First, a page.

Ferguson Continues to Inspire Protest Art a Year After Michael Brown’s Tragic Death
A year after Michael Brown’s death, artists are continuing to respond to the nationwide social unrest triggered by the fatal shooting of an unarmed black man.
Chicago’s Guichard Fine Art Gallery, “Confronting Truths: Wake Up!” contains 50 Ferguson-inspired works by Ti-Rock, including a life-size statue of Brown, lying face-down between orange traffic cones strung with police caution tape. The exhibition is on view until August 20.
“Artists have a responsibility to record history,” artist and gallery co-owner Andre Guichard told NBC News. “This is part of American history.”
Artists are indeed responding in a wide variety of ways, with works like Before I Die, an interactive community piece (originally by New Orleans’s Candy Chang) that appeared on a shuttered Ferguson steakhouse, inviting the city to imagine a brighter future for their community and the country as a whole.
The abandoned building has been transformed into a giant blackboard, allowing participants to respond in chalk to the prompt “Before I die I want to.” Messages include such hopeful wishes as “stop the violence,” “see the young get old before they die,” and “see the demilitarization of police forces.”
Last year, St. Louis artist Mary Engelbreit, known for her cheerful cartoons, was also moved by Brown’s death, issuing a controversial print of an African American mother and child with a newspaper that reads “Hands Up! Don’t Shoot.” The poignant image is accompanied by the words “No One Should Have to Teach Their Children This In The USA.”
At the Museum of Modern Art in New York, 31-year-old artist Adam Pendleton is participating in an artist residency program that will see him travel to Ferguson and other cities plagued by incidents of racially-charged violence.
“How do you go to Ferguson as an artist? And how do you not go as a voyeur? I think this is all part of the art,” said MoMA associate director Kathy Halbreich of Pendleton‘s project to the Wall Street Journal.
Pendleton’s plan, he told artnet News over the phone, is to “observe the residue of these events” without directly asking the community to comment or reflect on them. Instead, Pendleton plans to film and record audio of the aftermath in “a very subtle and quiet way, in what I’m thinking about as a kind of poetic observation.”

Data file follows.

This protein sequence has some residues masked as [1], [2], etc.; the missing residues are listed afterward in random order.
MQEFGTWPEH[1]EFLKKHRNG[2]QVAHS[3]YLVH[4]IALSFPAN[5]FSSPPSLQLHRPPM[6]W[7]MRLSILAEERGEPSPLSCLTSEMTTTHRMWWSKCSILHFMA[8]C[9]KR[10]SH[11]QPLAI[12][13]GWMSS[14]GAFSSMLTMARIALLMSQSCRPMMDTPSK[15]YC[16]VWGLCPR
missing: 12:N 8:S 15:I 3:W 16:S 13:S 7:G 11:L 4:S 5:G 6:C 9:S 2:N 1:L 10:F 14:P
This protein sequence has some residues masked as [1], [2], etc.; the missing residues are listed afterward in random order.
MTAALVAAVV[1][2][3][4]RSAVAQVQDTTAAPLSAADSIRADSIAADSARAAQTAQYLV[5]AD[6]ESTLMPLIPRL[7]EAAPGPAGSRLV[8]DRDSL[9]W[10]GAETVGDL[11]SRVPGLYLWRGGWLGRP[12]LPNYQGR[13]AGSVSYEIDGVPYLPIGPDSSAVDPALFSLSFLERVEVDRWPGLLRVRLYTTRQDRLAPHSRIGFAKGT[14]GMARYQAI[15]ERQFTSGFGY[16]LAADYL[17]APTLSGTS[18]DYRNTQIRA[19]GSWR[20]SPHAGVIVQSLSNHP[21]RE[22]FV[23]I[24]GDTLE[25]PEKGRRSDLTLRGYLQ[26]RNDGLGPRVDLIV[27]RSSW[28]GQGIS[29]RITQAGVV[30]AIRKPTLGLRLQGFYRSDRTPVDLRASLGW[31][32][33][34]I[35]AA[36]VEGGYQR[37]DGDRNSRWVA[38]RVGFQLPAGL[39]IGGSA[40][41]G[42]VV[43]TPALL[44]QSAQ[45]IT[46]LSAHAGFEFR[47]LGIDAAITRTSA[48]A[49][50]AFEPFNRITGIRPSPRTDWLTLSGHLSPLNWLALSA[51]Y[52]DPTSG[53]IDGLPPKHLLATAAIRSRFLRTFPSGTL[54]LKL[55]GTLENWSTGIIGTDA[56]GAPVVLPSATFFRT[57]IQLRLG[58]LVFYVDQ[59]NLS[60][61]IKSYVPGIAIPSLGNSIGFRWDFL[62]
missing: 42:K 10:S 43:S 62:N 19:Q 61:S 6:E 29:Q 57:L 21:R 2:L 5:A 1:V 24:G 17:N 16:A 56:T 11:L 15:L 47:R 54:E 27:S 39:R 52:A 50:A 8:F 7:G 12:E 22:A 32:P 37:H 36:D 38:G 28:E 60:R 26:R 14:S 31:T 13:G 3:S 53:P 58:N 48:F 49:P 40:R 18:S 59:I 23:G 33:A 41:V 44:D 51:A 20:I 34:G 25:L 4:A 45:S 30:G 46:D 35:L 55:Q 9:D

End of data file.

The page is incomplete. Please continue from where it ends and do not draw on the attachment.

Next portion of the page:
By taking audio and video footage after the fact, Pendleton says the sites of police-inflicted fatalities will “[draw] attention to the fact that we’re all kind of connected to these sites, and that this is a violence that exists broadly in our society.” The artist considers this to be “a mechanism where difficult questions can begin to be grappled with.”
In December, the Missouri History Museum and the Regional Art Commission announced plans to preserve protest art inspired by Brown and other victims such as Freddie Gray, Eric Garner, and Walter Scott.
The Newseum in Washington, DC, is currently displaying posters, reporter notebooks, and other artifacts from this past year’s protests in an exhibition titled “Make Some Noise: Students and the Civil Rights Movement.”
“I believe the lasting importance of this event will attract historians and social scientists in the future who will be eager to try to understand the details,” the museum’s director of library and collections, Chris Gordon, added in an e-mail to artnet News. “These artifacts will help with that process.”
Gordon anticipates the protest art will be of particular interest. “Future generations may also wish to see the kinds of items that demonstrators were carrying to protect themselves during some of the more heated confrontations such as gas masks.”
The National Museum of African American History and Culture is also acquiring works connected to the events of the past year, including a photo of a young girl at a Baltimore City Hall Rally taken by Devin Allen, whose coverage of that city’s unrest appeared on the cover of TIME magazine, and a chilling watercolor by Patrick Campbell (above) titled New Age of Slavery.
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